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Can We Have It All?: Ursula Burns, the First Black Female CEO of a Fortune 500 Company, Says She ‘Outsourced’ Care for Her Children

Ursula Burns, who became the first Black female CEO of a Fortune 500 company, said she never bought into the narrative that women lift a heavier burden when balancing a career and a household. The history-maker believes she could not have achieved such a high level of success had she not “outsourced” the caring of her children with trusted members of her village.

Chairman of the VEON Supervisory Board Ursula Burns at the ‘Solve At MIT: Opening Plenary – The Heart Of The Machine: Bringing Humanity Back Into Technology’ at Massachusetts Institute of Technology on May 16, 2018 in Cambridge, Massachusetts. (Photo by Paul Marotta/Getty Images for MIT Solve)

During an interview with CNBC’s “Make It,” Burns, the former CEO for Xerox, said her late husband Lloyd Bean was instrumental in the caretaking of their two children, Melissa and Malcolm Bean, as she scaled the corporate ladder and after accepting the top executive position at the company in 2009.Sponsored by USAA BankSponsored VideoWatch to learn more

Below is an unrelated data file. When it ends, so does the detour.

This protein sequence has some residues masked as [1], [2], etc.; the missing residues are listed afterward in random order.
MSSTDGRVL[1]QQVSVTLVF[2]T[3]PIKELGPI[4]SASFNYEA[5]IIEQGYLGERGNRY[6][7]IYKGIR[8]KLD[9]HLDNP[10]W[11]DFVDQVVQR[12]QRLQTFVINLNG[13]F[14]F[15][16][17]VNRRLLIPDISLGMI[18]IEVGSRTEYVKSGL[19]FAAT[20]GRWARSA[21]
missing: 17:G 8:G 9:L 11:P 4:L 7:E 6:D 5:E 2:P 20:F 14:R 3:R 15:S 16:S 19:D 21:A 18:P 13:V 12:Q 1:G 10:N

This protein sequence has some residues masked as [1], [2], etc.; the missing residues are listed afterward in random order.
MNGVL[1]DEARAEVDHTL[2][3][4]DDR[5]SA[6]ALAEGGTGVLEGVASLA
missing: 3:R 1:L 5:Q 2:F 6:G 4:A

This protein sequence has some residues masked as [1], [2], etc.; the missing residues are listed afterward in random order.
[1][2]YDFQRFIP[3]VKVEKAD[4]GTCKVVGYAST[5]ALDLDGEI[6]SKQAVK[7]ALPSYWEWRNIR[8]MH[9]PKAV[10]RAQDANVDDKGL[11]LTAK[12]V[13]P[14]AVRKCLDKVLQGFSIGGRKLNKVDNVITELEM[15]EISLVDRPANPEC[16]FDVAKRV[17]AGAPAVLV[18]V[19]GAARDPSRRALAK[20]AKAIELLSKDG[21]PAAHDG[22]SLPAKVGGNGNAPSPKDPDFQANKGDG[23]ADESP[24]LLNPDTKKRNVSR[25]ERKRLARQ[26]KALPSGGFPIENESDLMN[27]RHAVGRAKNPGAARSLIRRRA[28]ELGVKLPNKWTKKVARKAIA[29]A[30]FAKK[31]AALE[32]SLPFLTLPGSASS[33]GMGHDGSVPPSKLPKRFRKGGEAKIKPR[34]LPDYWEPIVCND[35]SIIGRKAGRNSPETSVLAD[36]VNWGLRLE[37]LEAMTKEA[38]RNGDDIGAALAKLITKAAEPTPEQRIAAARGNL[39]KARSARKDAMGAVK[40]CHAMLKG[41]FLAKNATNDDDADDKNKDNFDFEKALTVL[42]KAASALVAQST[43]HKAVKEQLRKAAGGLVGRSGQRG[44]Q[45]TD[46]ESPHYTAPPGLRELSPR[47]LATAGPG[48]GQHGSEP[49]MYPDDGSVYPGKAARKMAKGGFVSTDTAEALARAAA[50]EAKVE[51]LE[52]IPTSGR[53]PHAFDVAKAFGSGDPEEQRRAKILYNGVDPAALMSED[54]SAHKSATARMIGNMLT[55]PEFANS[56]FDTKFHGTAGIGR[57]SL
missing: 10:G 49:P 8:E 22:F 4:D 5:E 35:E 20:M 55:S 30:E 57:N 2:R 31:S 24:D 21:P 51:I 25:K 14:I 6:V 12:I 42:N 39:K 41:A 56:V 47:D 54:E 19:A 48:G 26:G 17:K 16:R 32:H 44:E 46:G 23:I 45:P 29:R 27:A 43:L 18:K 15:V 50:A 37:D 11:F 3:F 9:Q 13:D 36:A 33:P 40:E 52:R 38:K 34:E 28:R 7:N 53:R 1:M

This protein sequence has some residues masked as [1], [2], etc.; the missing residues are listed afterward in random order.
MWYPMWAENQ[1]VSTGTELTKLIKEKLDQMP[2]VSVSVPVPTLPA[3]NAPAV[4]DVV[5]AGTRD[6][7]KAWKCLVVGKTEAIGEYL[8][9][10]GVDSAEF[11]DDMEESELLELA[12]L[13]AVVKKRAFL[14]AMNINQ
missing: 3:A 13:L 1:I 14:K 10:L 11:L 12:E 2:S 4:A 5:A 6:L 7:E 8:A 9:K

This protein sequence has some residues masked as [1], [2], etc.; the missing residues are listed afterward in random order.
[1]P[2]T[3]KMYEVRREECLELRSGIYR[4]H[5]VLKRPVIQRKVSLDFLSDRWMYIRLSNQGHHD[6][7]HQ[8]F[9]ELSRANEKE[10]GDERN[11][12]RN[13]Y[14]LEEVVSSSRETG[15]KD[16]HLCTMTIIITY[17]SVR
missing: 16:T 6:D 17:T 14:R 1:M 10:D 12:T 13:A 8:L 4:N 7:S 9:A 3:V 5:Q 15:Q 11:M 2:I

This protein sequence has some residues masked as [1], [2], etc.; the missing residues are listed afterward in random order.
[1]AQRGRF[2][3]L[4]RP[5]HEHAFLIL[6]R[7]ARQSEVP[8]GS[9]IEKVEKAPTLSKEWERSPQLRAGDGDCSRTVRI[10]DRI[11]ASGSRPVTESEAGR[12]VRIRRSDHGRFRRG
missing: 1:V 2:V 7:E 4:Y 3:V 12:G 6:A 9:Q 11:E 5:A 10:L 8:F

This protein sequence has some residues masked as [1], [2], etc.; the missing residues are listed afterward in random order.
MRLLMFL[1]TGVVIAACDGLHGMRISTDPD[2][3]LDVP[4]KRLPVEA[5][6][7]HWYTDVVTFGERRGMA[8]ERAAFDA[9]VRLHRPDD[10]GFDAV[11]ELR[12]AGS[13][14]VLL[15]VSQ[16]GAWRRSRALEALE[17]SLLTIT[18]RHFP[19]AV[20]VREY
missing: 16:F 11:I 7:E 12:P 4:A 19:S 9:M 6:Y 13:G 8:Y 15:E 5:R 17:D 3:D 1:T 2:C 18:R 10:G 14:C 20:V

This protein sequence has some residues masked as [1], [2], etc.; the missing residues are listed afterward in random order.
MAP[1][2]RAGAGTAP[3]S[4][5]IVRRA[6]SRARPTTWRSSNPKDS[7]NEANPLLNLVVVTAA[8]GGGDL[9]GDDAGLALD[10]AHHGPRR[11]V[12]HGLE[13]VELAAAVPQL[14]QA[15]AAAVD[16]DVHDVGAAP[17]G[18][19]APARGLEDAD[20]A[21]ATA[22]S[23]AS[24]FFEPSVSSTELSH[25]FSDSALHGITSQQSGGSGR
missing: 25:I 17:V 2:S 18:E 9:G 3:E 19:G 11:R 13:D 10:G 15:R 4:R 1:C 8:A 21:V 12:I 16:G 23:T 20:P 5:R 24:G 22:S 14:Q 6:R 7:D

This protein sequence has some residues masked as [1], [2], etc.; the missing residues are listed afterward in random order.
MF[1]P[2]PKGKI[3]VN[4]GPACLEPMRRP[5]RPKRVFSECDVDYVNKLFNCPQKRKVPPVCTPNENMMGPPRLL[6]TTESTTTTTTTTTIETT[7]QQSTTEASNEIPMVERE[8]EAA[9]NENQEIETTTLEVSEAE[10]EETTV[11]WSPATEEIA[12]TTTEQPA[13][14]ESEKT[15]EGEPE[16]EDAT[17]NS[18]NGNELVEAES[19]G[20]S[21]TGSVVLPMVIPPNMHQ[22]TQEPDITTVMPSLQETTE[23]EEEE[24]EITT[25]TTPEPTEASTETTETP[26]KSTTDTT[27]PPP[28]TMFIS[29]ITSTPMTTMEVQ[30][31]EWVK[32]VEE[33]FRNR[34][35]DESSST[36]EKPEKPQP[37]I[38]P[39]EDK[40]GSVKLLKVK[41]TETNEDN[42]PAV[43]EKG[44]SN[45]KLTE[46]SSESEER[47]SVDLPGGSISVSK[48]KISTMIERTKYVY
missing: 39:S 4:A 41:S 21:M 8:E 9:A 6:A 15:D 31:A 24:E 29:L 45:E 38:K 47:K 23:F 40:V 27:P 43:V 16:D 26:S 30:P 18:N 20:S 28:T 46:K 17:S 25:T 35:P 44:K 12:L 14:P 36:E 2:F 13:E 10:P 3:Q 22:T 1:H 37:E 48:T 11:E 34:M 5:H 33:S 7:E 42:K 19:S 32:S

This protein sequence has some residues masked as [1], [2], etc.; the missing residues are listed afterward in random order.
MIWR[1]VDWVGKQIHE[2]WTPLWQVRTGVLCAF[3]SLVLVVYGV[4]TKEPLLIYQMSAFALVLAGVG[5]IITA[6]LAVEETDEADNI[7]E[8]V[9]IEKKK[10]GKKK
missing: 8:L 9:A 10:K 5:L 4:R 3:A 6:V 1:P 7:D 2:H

Burns served in the C-Suite at Xerox from 2009 to 2016. When the company was divided into two corporate entities, Xerox and Conduent, she became the business’ chairman, staying in that role until 2017.

In her capacity as the top executive, she was also appointed by President Barack Obama to head up the White House National STEM program to promote STEM-related careers to students (2009) and later appointed as vice chair of the President’s Export Council (2015).

Simultaneously, Burns served on the boards of directors of other companies, including Uber, American Express, and ExxonMobil, leading Forbes magazine to name her as one of the top 25 most powerful women in the world.

With so many leadership roles, Burns and her husband worked out a system that worked for them. Bean retired early from his job as a research scientist at Xerox and Burns decided that she didn’t have to be, nor could she be, the supermom or a “helicopter mom.”

Read full story at Atlanta Black Star here.

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